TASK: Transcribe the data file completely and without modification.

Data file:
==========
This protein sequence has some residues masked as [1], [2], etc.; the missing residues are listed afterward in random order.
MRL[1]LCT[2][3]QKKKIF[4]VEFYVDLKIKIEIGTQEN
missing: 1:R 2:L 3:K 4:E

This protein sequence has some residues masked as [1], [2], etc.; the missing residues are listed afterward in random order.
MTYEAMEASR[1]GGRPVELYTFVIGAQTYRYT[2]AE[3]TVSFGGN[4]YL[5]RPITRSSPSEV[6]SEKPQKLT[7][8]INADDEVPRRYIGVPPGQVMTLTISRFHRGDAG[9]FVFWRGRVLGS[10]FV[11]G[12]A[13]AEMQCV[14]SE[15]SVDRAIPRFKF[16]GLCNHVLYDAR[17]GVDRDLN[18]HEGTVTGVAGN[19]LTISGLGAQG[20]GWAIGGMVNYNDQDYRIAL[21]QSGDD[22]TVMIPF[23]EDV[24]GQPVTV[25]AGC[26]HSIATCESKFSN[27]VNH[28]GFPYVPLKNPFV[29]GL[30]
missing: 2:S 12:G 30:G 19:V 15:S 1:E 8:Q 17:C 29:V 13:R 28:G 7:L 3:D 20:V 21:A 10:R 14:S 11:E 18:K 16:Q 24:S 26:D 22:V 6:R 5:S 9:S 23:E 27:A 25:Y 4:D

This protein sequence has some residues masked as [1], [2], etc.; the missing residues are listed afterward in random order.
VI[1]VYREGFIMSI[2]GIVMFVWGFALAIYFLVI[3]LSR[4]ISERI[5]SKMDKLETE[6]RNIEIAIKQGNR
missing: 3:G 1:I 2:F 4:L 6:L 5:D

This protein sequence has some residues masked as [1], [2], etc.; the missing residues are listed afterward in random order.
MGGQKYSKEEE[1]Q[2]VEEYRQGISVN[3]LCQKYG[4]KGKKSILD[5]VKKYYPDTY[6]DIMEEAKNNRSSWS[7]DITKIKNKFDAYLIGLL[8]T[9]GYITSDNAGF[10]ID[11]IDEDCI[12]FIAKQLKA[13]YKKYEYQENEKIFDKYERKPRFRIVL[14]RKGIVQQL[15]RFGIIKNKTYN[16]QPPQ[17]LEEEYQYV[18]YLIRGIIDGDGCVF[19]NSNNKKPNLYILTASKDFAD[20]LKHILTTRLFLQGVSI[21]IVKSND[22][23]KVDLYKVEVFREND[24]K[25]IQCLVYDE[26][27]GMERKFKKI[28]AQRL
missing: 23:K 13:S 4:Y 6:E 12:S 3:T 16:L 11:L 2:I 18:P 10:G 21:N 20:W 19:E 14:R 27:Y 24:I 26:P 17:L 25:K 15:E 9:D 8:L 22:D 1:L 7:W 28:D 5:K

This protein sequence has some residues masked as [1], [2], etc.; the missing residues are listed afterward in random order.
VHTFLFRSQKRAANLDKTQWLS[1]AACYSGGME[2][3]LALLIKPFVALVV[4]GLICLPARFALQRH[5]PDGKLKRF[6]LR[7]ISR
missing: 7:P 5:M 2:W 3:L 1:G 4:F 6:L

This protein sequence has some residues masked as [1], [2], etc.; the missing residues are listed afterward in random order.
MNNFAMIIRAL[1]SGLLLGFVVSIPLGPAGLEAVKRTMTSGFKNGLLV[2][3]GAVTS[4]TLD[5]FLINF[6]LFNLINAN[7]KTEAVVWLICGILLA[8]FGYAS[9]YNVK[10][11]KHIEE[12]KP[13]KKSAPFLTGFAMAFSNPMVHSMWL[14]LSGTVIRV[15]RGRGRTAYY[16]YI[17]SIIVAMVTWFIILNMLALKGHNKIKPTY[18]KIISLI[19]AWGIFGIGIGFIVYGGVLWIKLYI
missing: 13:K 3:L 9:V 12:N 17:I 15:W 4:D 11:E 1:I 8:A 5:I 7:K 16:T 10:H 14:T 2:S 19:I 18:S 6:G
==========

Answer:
This protein sequence has some residues masked as [1], [2], etc.; the missing residues are listed afterward in random order.
MRL[1]LCT[2][3]QKKKIF[4]VEFYVDLKIKIEIGTQEN
missing: 1:R 2:L 3:K 4:E

This protein sequence has some residues masked as [1], [2], etc.; the missing residues are listed afterward in random order.
MTYEAMEASR[1]GGRPVELYTFVIGAQTYRYT[2]AE[3]TVSFGGN[4]YL[5]RPITRSSPSEV[6]SEKPQKLT[7][8]INADDEVPRRYIGVPPGQVMTLTISRFHRGDAG[9]FVFWRGRVLGS[10]FV[11]G[12]A[13]AEMQCV[14]SE[15]SVDRAIPRFKF[16]GLCNHVLYDAR[17]GVDRDLN[18]HEGTVTGVAGN[19]LTISGLGAQG[20]GWAIGGMVNYNDQDYRIAL[21]QSGDD[22]TVMIPF[23]EDV[24]GQPVTV[25]AGC[26]HSIATCESKFSN[27]VNH[28]GFPYVPLKNPFV[29]GL[30]
missing: 2:S 12:G 30:G 19:V 15:S 1:E 8:Q 17:C 29:V 13:R 28:G 7:L 3:D 20:V 21:A 10:R 14:S 11:E 18:K 16:Q 24:S 26:D 22:V 6:R 5:S 9:S 23:E 27:A 25:Y 4:D

This protein sequence has some residues masked as [1], [2], etc.; the missing residues are listed afterward in random order.
VI[1]VYREGFIMSI[2]GIVMFVWGFALAIYFLVI[3]LSR[4]ISERI[5]SKMDKLETE[6]RNIEIAIKQGNR
missing: 3:G 1:I 2:F 4:L 6:L 5:D

This protein sequence has some residues masked as [1], [2], etc.; the missing residues are listed afterward in random order.
MGGQKYSKEEE[1]Q[2]VEEYRQGISVN[3]LCQKYG[4]KGKKSILD[5]VKKYYPDTY[6]DIMEEAKNNRSSWS[7]DITKIKNKFDAYLIGLL[8]T[9]GYITSDNAGF[10]ID[11]IDEDCI[12]FIAKQLKA[13]YKKYEYQENEKIFDKYERKPRFRIVL[14]RKGIVQQL[15]RFGIIKNKTYN[16]QPPQ[17]LEEEYQYV[18]YLIRGIIDGDGCVF[19]NSNNKKPNLYILTASKDFAD[20]LKHILTTRLFLQGVSI[21]IVKSND[22][23]KVDLYKVEVFREND[24]K[25]IQCLVYDE[26][27]GMERKFKKI[28]AQRL
missing: 23:K 13:S 4:Y 6:E 12:S 3:T 16:L 11:L 2:I 18:P 10:G 21:N 20:W 19:E 14:R 27:Y 24:I 26:P 17:L 25:K 15:E 9:D 8:L 22:D 1:L 7:W 28:D 5:K

This protein sequence has some residues masked as [1], [2], etc.; the missing residues are listed afterward in random order.
VHTFLFRSQKRAANLDKTQWLS[1]AACYSGGME[2][3]LALLIKPFVALVV[4]GLICLPARFALQRH[5]PDGKLKRF[6]LR[7]ISR
missing: 7:P 5:M 2:W 3:L 1:G 4:F 6:L

This protein sequence has some residues masked as [1], [2], etc.; the missing residues are listed afterward in random order.
MNNFAMIIRAL[1]SGLLLGFVVSIPLGPAGLEAVKRTMTSGFKNGLLV[2][3]GAVTS[4]TLD[5]FLINF[6]LFNLINAN[7]KTEAVVWLICGILLA[8]FGYAS[9]YNVK[10][11]KHIEE[12]KP[13]KKSAPFLTGFAMAFSNPMVHSMWL[14]LSGTVIRV[15]RGRGRTAYY[16]YI[17]SIIVAMVTWFIILNMLALKGHNKIKPTY[18]KIISLI[19]AWGIFGIGIGFIVYGGVLWIKLYI
missing: 13:K 3:L 9:V 12:N 17:I 15:W 4:D 11:E 1:I 8:A 5:I 7:K 16:T 10:H 14:T 2:S 19:I 18:S 6:G